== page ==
The utilities sector is often richly valued relative to the broader market due to its low beta posture and reputation for above-average dividends. The sector is also seen as a fixed income substitute. Two of those three factors, high dividends being the exception, would appear to work against those stocks this year, but the sector isn’t as expensive as it usually is, indicating that it could be worth examining exchange traded funds such as the Invesco S&P 500 Equal Weight Utilities ETF (RYU ).
“Utilities’ great revaluation might finally be here. After the sector’s 14% drop since mid-September, we think utilities offer a compelling investment opportunity,” according to Morningstar. “Valuations recently reached levels that are as attractive as they have been in nearly 15 years, excluding the brief COVID-19-induced crash in 2020. In mid-October, utilities traded at an 11% discount to our median fair value estimate, the largest discount since the COVID-19 crash and the 2008-09 recession.”
RYU is strutting its stuff this year. The Invesco fund participated in the November 10 market surge, jumping 4.79%, putting it in the green on a year-to-date basis. Although that took more than 10 months, give credit where it’s due because RYU has been thumping the broader market this year. Plus, the dividend story in the sector remains intact.
“Utilities’ dividend yields are back near 4%, their long-term average. Balance sheets are as strong as they’ve been in 50 years, and growth opportunities abound,” added Morningstar. “Many high-quality utilities that hit peak valuations six months ago now trade at prices that we think offer investors attractive long-term risk-adjusted returns. We see several good buying opportunities, but we also think there are some warning signs that investors should not ignore.”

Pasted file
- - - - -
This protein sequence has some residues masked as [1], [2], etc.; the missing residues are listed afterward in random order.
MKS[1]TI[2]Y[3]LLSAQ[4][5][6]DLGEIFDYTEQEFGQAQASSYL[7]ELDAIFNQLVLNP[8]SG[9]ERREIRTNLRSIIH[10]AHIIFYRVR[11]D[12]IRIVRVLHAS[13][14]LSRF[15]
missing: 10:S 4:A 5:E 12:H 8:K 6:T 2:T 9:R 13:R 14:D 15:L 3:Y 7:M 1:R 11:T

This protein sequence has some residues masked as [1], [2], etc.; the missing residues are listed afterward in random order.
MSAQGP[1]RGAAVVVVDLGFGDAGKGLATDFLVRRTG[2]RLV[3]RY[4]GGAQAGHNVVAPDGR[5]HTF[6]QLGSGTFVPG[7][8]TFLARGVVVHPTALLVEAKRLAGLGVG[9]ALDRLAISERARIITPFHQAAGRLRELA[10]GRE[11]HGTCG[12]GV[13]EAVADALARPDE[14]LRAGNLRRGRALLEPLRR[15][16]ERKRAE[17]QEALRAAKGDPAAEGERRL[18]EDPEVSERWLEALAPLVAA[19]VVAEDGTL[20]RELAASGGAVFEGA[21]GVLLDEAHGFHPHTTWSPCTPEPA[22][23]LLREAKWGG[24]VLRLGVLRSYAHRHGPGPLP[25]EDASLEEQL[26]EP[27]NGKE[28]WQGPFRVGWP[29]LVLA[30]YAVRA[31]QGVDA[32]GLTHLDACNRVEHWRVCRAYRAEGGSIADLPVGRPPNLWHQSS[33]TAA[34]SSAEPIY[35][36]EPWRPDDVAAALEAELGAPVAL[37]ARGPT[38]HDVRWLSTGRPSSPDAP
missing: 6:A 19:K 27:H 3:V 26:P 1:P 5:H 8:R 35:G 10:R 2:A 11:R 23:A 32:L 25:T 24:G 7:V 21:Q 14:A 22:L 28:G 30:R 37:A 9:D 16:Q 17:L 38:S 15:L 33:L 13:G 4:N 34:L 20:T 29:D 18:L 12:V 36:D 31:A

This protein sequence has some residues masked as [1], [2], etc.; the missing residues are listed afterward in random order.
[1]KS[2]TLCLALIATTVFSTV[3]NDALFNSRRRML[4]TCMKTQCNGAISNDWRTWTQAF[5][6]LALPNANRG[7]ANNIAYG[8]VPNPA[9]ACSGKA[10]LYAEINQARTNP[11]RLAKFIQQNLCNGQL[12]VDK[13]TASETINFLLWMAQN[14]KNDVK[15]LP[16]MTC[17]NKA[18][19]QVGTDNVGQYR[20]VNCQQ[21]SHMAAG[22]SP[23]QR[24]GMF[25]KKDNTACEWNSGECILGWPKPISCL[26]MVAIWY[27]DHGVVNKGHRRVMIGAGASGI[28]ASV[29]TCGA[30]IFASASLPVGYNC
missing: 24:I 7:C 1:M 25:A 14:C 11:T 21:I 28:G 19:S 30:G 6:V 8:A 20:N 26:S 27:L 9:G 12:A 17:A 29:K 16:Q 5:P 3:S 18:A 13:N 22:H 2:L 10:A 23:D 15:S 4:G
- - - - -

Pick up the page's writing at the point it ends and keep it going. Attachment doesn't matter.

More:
Speaking of payouts, RYU yields 3.56%, or 61 basis points above the largest cap-weighted utilities ETF. Plus, RYU is beating cap-weighted utility ETFs, many of which are in the red this year. All that at some attractive multiples.
“Utilities’ average price/earnings ratio also has come down as stock prices fall and earnings grow. In April, the Morningstar US Utilities Sector Index topped a 24 P/E, a record high in at least 25 years and a 6-point premium to the Morningstar US Market Index’s P/E. Utilities are approaching their historical average 17 P/E and offer little premium to the market,” concluded Morningstar.
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